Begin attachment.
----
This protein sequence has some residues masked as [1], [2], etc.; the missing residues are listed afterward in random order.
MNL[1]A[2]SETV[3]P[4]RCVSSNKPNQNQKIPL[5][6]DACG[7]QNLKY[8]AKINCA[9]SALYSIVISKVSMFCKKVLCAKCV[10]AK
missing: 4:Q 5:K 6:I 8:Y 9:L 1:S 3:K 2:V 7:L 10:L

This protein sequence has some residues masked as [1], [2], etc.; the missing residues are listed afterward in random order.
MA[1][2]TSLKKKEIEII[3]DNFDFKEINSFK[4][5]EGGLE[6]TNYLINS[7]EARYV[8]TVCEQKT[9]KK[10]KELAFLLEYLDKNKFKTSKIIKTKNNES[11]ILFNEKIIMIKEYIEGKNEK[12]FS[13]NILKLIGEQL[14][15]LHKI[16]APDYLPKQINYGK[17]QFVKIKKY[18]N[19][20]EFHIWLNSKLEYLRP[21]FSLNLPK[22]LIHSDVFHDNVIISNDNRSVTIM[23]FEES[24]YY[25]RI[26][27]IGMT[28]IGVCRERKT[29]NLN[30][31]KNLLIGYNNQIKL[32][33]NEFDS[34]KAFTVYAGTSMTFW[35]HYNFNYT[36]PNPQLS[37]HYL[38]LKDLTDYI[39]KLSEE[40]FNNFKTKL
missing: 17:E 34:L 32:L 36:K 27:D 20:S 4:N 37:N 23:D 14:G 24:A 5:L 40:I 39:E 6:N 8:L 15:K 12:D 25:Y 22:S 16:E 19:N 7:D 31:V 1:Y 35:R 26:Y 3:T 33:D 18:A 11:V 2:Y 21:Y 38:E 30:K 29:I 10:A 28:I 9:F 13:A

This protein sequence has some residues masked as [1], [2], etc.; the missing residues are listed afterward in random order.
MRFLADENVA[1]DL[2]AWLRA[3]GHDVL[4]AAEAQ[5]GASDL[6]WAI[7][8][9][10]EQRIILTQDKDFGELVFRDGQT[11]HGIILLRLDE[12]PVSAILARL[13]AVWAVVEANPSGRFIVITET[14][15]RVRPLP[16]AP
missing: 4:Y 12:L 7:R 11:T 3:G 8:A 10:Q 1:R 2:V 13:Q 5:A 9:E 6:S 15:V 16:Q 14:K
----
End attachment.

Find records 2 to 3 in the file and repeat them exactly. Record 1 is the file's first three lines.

This protein sequence has some residues masked as [1], [2], etc.; the missing residues are listed afterward in random order.
MA[1][2]TSLKKKEIEII[3]DNFDFKEINSFK[4][5]EGGLE[6]TNYLINS[7]EARYV[8]TVCEQKT[9]KK[10]KELAFLLEYLDKNKFKTSKIIKTKNNES[11]ILFNEKIIMIKEYIEGKNEK[12]FS[13]NILKLIGEQL[14][15]LHKI[16]APDYLPKQINYGK[17]QFVKIKKY[18]N[19][20]EFHIWLNSKLEYLRP[21]FSLNLPK[22]LIHSDVFHDNVIISNDNRSVTIM[23]FEES[24]YY[25]RI[26][27]IGMT[28]IGVCRERKT[29]NLN[30][31]KNLLIGYNNQIKL[32][33]NEFDS[34]KAFTVYAGTSMTFW[35]HYNFNYT[36]PNPQLS[37]HYL[38]LKDLTDYI[39]KLSEE[40]FNNFKTKL
missing: 17:E 34:L 32:L 36:K 27:D 20:S 4:N 37:N 23:D 14:G 24:A 5:L 40:I 39:E 6:N 8:L 15:K 12:D 25:Y 22:S 16:E 19:N 7:D 31:V 1:Y 35:R 26:Y 3:T 33:D 18:A 11:V 2:Y 21:Y 38:E 30:K 29:I 10:A 28:I 9:F 13:A

This protein sequence has some residues masked as [1], [2], etc.; the missing residues are listed afterward in random order.
MRFLADENVA[1]DL[2]AWLRA[3]GHDVL[4]AAEAQ[5]GASDL[6]WAI[7][8][9][10]EQRIILTQDKDFGELVFRDGQT[11]HGIILLRLDE[12]PVSAILARL[13]AVWAVVEANPSGRFIVITET[14][15]RVRPLP[16]AP
missing: 4:Y 12:L 7:R 11:T 3:G 8:A 10:Q 1:R 2:V 13:Q 5:A 9:E 6:S 15:V 16:Q 14:K